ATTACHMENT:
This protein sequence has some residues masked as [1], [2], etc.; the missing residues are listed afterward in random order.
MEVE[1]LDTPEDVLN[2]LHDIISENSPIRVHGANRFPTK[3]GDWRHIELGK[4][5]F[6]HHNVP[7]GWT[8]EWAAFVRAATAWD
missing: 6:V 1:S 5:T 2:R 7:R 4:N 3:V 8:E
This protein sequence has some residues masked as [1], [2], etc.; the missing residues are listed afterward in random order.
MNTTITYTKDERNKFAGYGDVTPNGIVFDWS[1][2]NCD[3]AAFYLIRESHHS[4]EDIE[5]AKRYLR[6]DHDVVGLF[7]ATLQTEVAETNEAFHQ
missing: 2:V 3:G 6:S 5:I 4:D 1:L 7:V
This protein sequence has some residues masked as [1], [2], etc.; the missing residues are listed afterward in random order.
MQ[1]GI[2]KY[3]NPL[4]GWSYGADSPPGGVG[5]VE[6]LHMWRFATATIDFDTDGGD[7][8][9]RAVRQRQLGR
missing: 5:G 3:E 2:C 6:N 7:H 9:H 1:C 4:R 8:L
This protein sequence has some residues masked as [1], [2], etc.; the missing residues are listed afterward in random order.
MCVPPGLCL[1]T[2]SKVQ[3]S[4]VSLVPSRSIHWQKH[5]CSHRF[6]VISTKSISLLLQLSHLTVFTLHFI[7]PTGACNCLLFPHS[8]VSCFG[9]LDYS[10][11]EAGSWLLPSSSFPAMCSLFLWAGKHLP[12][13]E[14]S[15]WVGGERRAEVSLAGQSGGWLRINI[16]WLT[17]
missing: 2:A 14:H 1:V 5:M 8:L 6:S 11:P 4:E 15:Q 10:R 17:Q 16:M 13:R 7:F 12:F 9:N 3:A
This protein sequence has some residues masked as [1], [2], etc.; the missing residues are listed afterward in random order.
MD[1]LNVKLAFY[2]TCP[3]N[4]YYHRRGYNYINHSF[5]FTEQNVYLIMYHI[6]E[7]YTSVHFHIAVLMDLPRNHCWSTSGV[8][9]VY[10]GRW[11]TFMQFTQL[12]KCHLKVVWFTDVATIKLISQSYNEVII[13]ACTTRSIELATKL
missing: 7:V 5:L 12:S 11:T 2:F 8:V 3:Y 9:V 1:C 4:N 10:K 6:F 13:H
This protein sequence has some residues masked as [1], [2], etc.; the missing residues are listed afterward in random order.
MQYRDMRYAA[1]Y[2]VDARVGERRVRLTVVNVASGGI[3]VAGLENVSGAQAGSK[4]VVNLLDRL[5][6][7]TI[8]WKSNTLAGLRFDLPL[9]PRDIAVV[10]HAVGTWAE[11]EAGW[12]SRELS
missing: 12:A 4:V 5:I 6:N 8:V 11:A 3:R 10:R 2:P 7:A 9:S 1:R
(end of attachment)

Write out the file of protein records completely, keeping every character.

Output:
This protein sequence has some residues masked as [1], [2], etc.; the missing residues are listed afterward in random order.
MEVE[1]LDTPEDVLN[2]LHDIISENSPIRVHGANRFPTK[3]GDWRHIELGK[4][5]F[6]HHNVP[7]GWT[8]EWAAFVRAATAWD
missing: 6:V 1:S 5:T 2:R 7:R 4:N 3:V 8:E
This protein sequence has some residues masked as [1], [2], etc.; the missing residues are listed afterward in random order.
MNTTITYTKDERNKFAGYGDVTPNGIVFDWS[1][2]NCD[3]AAFYLIRESHHS[4]EDIE[5]AKRYLR[6]DHDVVGLF[7]ATLQTEVAETNEAFHQ
missing: 2:V 3:G 6:S 5:I 4:D 1:L 7:V
This protein sequence has some residues masked as [1], [2], etc.; the missing residues are listed afterward in random order.
MQ[1]GI[2]KY[3]NPL[4]GWSYGADSPPGGVG[5]VE[6]LHMWRFATATIDFDTDGGD[7][8][9]RAVRQRQLGR
missing: 5:G 3:E 2:C 6:N 7:H 9:H 1:C 4:R 8:L
This protein sequence has some residues masked as [1], [2], etc.; the missing residues are listed afterward in random order.
MCVPPGLCL[1]T[2]SKVQ[3]S[4]VSLVPSRSIHWQKH[5]CSHRF[6]VISTKSISLLLQLSHLTVFTLHFI[7]PTGACNCLLFPHS[8]VSCFG[9]LDYS[10][11]EAGSWLLPSSSFPAMCSLFLWAGKHLP[12][13]E[14]S[15]WVGGERRAEVSLAGQSGGWLRINI[16]WLT[17]
missing: 2:A 14:H 1:V 5:M 8:L 6:S 11:P 4:E 15:Q 10:R 17:Q 16:M 13:R 7:F 12:F 9:N 3:A
This protein sequence has some residues masked as [1], [2], etc.; the missing residues are listed afterward in random order.
MD[1]LNVKLAFY[2]TCP[3]N[4]YYHRRGYNYINHSF[5]FTEQNVYLIMYHI[6]E[7]YTSVHFHIAVLMDLPRNHCWSTSGV[8][9]VY[10]GRW[11]TFMQFTQL[12]KCHLKVVWFTDVATIKLISQSYNEVII[13]ACTTRSIELATKL
missing: 7:V 5:L 12:S 11:T 2:F 8:V 3:Y 9:V 1:C 4:N 10:K 6:F 13:H
This protein sequence has some residues masked as [1], [2], etc.; the missing residues are listed afterward in random order.
MQYRDMRYAA[1]Y[2]VDARVGERRVRLTVVNVASGGI[3]VAGLENVSGAQAGSK[4]VVNLLDRL[5][6][7]TI[8]WKSNTLAGLRFDLPL[9]PRDIAVV[10]HAVGTWAE[11]EAGW[12]SRELS
missing: 12:A 4:V 5:I 6:N 8:V 11:A 3:R 10:R 2:P 7:A 9:S 1:R